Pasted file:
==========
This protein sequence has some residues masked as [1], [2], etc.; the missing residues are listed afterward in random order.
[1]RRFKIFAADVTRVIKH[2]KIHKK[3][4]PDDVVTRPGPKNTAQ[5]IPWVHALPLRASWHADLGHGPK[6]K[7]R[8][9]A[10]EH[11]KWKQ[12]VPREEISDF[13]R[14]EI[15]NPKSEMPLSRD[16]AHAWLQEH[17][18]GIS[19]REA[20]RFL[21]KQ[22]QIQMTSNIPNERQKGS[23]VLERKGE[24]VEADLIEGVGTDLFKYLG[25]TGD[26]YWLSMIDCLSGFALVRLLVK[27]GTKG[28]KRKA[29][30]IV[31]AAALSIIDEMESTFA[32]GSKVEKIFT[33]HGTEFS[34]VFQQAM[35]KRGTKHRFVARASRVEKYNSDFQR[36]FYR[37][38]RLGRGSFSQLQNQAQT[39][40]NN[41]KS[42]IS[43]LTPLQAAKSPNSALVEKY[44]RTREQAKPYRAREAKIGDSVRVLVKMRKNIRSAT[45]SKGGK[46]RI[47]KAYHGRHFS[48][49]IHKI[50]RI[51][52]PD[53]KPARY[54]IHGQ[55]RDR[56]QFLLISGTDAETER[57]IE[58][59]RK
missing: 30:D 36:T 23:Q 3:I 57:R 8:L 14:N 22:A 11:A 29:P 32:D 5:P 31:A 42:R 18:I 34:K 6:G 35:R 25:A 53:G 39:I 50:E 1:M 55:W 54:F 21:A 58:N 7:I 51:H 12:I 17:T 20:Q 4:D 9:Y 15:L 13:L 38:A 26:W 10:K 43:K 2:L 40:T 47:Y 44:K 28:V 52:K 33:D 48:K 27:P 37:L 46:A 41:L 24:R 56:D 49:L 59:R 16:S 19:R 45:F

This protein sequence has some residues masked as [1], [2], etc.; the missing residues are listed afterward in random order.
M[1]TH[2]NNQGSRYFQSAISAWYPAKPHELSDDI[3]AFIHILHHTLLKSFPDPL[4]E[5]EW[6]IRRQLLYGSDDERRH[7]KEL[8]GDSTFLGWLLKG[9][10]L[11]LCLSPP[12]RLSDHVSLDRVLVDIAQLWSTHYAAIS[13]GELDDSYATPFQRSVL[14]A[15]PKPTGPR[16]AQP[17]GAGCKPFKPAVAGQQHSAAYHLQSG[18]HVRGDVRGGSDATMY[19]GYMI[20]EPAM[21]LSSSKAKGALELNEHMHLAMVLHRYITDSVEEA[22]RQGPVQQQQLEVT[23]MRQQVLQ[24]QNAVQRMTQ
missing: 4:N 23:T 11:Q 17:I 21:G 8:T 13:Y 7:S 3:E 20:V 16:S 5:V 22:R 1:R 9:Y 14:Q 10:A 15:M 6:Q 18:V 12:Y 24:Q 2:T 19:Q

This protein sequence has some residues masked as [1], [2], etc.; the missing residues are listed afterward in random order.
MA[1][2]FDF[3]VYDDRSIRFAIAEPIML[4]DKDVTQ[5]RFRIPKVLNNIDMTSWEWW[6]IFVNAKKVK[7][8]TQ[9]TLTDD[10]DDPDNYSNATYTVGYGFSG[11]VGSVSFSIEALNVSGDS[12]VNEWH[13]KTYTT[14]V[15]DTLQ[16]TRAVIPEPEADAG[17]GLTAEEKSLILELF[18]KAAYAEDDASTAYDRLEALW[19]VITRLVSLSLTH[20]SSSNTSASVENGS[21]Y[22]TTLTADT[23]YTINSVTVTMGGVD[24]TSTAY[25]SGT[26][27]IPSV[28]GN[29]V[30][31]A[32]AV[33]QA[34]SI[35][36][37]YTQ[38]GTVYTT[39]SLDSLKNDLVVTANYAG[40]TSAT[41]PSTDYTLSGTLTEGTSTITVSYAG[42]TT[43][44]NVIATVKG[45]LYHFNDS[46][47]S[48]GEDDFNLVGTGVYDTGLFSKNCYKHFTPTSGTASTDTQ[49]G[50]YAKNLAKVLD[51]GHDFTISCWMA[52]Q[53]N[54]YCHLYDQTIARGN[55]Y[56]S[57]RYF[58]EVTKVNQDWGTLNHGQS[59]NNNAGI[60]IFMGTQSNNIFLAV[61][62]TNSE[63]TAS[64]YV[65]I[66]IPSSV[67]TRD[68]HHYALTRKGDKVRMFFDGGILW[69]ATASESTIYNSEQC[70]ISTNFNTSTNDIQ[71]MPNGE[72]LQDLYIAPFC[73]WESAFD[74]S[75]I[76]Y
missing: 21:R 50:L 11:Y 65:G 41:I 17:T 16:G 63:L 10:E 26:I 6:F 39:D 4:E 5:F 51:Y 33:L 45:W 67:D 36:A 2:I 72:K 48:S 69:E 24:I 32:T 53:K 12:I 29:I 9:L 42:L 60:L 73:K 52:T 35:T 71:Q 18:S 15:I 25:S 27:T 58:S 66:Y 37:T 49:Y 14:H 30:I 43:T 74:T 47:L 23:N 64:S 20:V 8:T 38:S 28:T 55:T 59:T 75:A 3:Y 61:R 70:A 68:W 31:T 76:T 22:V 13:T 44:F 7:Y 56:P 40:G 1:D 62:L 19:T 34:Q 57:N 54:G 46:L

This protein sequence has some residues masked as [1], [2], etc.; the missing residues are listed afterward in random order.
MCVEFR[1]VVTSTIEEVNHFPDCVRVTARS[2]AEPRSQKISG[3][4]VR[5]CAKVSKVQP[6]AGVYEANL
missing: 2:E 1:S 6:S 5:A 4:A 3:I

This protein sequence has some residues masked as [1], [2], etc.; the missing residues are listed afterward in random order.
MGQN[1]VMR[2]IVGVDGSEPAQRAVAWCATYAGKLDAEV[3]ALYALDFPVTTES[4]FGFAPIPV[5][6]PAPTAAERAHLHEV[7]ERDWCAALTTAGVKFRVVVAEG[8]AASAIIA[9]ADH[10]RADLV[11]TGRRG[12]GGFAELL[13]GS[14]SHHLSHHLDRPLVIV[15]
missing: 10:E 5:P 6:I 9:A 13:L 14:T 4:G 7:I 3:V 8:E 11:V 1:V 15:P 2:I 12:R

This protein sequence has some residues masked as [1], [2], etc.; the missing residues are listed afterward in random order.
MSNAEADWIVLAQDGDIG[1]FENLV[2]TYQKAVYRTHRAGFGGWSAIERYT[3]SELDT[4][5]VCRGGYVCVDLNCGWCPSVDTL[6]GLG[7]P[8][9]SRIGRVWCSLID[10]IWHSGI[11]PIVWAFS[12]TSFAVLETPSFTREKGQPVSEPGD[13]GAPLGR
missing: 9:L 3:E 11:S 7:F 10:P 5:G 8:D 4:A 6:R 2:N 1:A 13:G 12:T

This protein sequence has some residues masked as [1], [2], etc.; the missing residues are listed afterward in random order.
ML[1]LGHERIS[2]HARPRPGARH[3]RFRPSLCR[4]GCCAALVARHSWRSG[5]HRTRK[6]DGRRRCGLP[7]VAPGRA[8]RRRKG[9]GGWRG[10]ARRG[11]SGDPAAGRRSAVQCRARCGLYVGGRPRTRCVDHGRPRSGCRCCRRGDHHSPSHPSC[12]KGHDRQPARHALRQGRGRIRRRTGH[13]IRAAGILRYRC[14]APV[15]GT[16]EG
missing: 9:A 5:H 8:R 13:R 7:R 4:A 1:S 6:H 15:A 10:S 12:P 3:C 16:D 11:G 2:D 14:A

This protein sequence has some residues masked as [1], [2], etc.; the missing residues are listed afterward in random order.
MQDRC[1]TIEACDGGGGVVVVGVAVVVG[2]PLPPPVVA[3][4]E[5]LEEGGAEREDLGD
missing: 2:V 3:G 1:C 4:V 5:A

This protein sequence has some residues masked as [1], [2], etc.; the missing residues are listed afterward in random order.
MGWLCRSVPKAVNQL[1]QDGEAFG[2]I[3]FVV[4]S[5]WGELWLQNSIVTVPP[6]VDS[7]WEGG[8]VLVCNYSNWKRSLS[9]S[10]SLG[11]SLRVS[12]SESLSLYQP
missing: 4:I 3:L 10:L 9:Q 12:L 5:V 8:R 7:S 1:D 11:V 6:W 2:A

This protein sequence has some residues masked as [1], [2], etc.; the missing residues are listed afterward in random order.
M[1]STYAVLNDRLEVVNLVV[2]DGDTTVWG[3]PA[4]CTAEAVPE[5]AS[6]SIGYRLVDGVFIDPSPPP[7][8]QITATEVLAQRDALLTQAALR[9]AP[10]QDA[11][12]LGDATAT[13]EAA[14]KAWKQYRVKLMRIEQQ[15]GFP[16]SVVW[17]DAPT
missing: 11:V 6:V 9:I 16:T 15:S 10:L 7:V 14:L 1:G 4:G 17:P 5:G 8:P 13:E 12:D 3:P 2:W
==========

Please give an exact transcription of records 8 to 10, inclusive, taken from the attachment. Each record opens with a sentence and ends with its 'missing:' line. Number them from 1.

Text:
This protein sequence has some residues masked as [1], [2], etc.; the missing residues are listed afterward in random order.
MQDRC[1]TIEACDGGGGVVVVGVAVVVG[2]PLPPPVVA[3][4]E[5]LEEGGAEREDLGD
missing: 2:V 3:G 1:C 4:V 5:A

This protein sequence has some residues masked as [1], [2], etc.; the missing residues are listed afterward in random order.
MGWLCRSVPKAVNQL[1]QDGEAFG[2]I[3]FVV[4]S[5]WGELWLQNSIVTVPP[6]VDS[7]WEGG[8]VLVCNYSNWKRSLS[9]S[10]SLG[11]SLRVS[12]SESLSLYQP
missing: 4:I 3:L 10:L 9:Q 12:L 5:V 8:R 7:S 1:D 11:V 6:W 2:A

This protein sequence has some residues masked as [1], [2], etc.; the missing residues are listed afterward in random order.
M[1]STYAVLNDRLEVVNLVV[2]DGDTTVWG[3]PA[4]CTAEAVPE[5]AS[6]SIGYRLVDGVFIDPSPPP[7][8]QITATEVLAQRDALLTQAALR[9]AP[10]QDA[11][12]LGDATAT[13]EAA[14]KAWKQYRVKLMRIEQQ[15]GFP[16]SVVW[17]DAPT
missing: 11:V 6:V 9:I 16:T 15:S 10:L 7:V 14:L 1:G 4:G 17:P 5:G 8:P 13:E 12:D 3:P 2:W